‘SGX and Baltic is essentially a combination of dry bulk and freight’

‘SGX and Baltic is essentially a combination of dry bulk and freight’

The head of the Singapore Exchange (SGX) has outlined how he sees London’s Baltic Exchange working in combination with its new owners.

SGX, which bought the 273-year old Baltic for £87m last year in an exclusive first broken by Splash, is trying to position itself as the most technologically advanced commodities exchange in the world. Its CEO, Loh Boon Chye, was speaking as a keynote at this morning’s FT Commodities Summit Asia.

“SGX and Baltic is essentially a combination of dry bulk and freight,” Loh said, explaining: “Cargo prices are not traded in isolation – freight is the key driver of world trade and therefore freight volatility, of which we have seen a lot, will impact cargo profitability. We are working hard to build the awareness of these linkages.”

Loh said the Baltic acquisition could be viewed in the context of building market infrastructure as well as the opportunity his company sees in integrating the risk management of cargo and freight, and linking the two liquidity pools.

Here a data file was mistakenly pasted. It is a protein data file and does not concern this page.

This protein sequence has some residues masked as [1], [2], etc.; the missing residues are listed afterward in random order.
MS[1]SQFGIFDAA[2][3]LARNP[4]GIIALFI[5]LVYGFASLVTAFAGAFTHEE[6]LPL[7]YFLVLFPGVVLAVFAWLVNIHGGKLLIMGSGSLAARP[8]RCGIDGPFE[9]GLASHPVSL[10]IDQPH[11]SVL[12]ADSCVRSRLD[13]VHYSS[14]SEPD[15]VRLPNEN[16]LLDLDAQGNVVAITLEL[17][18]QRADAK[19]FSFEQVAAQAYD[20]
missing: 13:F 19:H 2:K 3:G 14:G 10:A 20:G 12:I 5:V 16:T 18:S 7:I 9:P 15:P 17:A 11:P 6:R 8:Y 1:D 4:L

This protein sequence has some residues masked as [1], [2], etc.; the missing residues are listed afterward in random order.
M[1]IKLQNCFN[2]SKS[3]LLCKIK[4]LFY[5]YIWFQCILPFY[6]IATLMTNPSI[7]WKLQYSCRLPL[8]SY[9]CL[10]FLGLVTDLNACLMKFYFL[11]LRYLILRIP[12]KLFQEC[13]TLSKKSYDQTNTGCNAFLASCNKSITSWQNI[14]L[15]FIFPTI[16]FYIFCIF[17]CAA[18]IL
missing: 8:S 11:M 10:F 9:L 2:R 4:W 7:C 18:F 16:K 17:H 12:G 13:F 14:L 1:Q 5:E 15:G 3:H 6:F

The SGX boss was adamant that going forward Asia would drive pricing for commodities and freight.

“What is clear is that the centre of gravity for price formation is shifting to Asia – whether it is China or Singapore – and markets that serve a global audience will always find a natural home at SGX,” Loh said.

In concluding, Loh said: “We are at the cusp of the fourth Industrial Revolution. What has underscored Singapore’s rise to become a global trading hub still holds true today. To ensure continued success, we have to capitalise on industrial, commercial, political and technological developments, and adapt swiftly to changing conditions. We will only be as successful as you, the market participants, are.”

Sam Chambers

Starting out with the Informa Group in 2000 in Hong Kong, Sam Chambers became editor of Maritime Asia magazine as well as East Asia Editor for the world’s oldest newspaper, Lloyd’s List. In 2005 he pursued a freelance career and wrote for a variety of titles including taking on the role of Asia Editor at Seatrade magazine and China correspondent for Supply Chain Asia. His work has also appeared in The Economist, The New York Times, The Sunday Times and The International Herald Tribune.

Related Posts